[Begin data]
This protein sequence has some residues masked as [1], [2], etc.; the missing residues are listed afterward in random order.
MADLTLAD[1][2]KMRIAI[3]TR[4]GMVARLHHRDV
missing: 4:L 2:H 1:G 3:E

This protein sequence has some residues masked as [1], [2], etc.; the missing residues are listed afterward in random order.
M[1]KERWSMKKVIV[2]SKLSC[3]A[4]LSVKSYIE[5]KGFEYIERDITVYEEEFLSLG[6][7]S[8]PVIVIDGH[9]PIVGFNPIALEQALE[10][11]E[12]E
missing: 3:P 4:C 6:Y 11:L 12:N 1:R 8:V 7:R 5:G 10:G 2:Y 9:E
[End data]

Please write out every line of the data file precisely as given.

This protein sequence has some residues masked as [1], [2], etc.; the missing residues are listed afterward in random order.
MADLTLAD[1][2]KMRIAI[3]TR[4]GMVARLHHRDV
missing: 4:L 2:H 1:G 3:E

This protein sequence has some residues masked as [1], [2], etc.; the missing residues are listed afterward in random order.
M[1]KERWSMKKVIV[2]SKLSC[3]A[4]LSVKSYIE[5]KGFEYIERDITVYEEEFLSLG[6][7]S[8]PVIVIDGH[9]PIVGFNPIALEQALE[10][11]E[12]E
missing: 3:P 4:C 6:Y 11:L 12:N 1:R 8:V 7:R 5:G 10:G 2:Y 9:E